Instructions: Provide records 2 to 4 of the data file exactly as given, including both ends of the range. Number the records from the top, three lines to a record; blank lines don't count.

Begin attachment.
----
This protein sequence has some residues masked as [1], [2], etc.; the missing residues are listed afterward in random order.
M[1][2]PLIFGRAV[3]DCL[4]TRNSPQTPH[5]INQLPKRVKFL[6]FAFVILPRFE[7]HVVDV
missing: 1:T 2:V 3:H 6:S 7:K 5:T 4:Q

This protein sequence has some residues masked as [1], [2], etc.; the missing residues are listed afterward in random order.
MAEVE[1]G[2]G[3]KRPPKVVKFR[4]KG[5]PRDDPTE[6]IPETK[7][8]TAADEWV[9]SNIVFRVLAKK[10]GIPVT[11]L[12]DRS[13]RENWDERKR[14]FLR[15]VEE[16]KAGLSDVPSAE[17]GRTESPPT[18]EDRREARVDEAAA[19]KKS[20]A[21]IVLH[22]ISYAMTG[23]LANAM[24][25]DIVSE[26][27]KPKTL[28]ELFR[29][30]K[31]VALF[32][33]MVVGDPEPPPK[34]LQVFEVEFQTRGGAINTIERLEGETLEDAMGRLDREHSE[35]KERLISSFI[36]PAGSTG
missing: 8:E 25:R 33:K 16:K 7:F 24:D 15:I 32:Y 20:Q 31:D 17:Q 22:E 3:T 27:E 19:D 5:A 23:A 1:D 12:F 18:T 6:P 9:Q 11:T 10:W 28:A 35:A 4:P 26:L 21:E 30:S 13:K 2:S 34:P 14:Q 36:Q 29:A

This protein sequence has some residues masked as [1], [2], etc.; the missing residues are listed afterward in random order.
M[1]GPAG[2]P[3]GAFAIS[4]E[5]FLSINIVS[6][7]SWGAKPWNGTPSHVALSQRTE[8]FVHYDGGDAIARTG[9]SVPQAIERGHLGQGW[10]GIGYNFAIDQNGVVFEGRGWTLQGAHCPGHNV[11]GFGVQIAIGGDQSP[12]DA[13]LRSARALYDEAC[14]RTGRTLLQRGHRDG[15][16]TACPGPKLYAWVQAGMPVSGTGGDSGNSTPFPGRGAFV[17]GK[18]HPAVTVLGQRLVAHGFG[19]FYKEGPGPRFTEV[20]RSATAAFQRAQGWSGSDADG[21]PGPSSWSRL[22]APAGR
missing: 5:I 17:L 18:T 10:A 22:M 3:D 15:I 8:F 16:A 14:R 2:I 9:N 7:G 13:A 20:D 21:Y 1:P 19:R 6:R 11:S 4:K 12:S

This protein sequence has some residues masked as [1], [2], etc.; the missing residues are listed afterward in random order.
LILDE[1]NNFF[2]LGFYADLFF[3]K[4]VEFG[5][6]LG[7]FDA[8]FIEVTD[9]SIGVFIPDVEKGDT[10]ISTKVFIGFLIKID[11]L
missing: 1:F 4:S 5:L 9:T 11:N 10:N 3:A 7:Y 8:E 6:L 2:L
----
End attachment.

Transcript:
This protein sequence has some residues masked as [1], [2], etc.; the missing residues are listed afterward in random order.
MAEVE[1]G[2]G[3]KRPPKVVKFR[4]KG[5]PRDDPTE[6]IPETK[7][8]TAADEWV[9]SNIVFRVLAKK[10]GIPVT[11]L[12]DRS[13]RENWDERKR[14]FLR[15]VEE[16]KAGLSDVPSAE[17]GRTESPPT[18]EDRREARVDEAAA[19]KKS[20]A[21]IVLH[22]ISYAMTG[23]LANAM[24][25]DIVSE[26][27]KPKTL[28]ELFR[29][30]K[31]VALF[32][33]MVVGDPEPPPK[34]LQVFEVEFQTRGGAINTIERLEGETLEDAMGRLDREHSE[35]KERLISSFI[36]PAGSTG
missing: 8:E 25:R 33:K 16:K 7:F 24:D 15:I 32:Y 20:Q 31:D 17:Q 22:E 3:T 27:E 19:D 5:A 23:A 1:D 12:F 18:T 6:P 9:Q 11:T 10:W 28:A 35:A 4:P 26:L 21:E 30:S 13:K 2:S 34:P 14:Q 36:Q 29:A

This protein sequence has some residues masked as [1], [2], etc.; the missing residues are listed afterward in random order.
M[1]GPAG[2]P[3]GAFAIS[4]E[5]FLSINIVS[6][7]SWGAKPWNGTPSHVALSQRTE[8]FVHYDGGDAIARTG[9]SVPQAIERGHLGQGW[10]GIGYNFAIDQNGVVFEGRGWTLQGAHCPGHNV[11]GFGVQIAIGGDQSP[12]DA[13]LRSARALYDEAC[14]RTGRTLLQRGHRDG[15][16]TACPGPKLYAWVQAGMPVSGTGGDSGNSTPFPGRGAFV[17]GK[18]HPAVTVLGQRLVAHGFG[19]FYKEGPGPRFTEV[20]RSATAAFQRAQGWSGSDADG[21]PGPSSWSRL[22]APAGR
missing: 5:I 17:L 18:T 10:A 22:M 3:D 15:I 8:F 16:A 14:R 2:I 9:N 7:G 13:A 20:D 21:Y 1:P 19:R 6:R 11:S 4:K 12:S

This protein sequence has some residues masked as [1], [2], etc.; the missing residues are listed afterward in random order.
LILDE[1]NNFF[2]LGFYADLFF[3]K[4]VEFG[5][6]LG[7]FDA[8]FIEVTD[9]SIGVFIPDVEKGDT[10]ISTKVFIGFLIKID[11]L
missing: 1:F 4:S 5:L 9:T 11:N 10:N 3:A 7:Y 8:E 6:L 2:L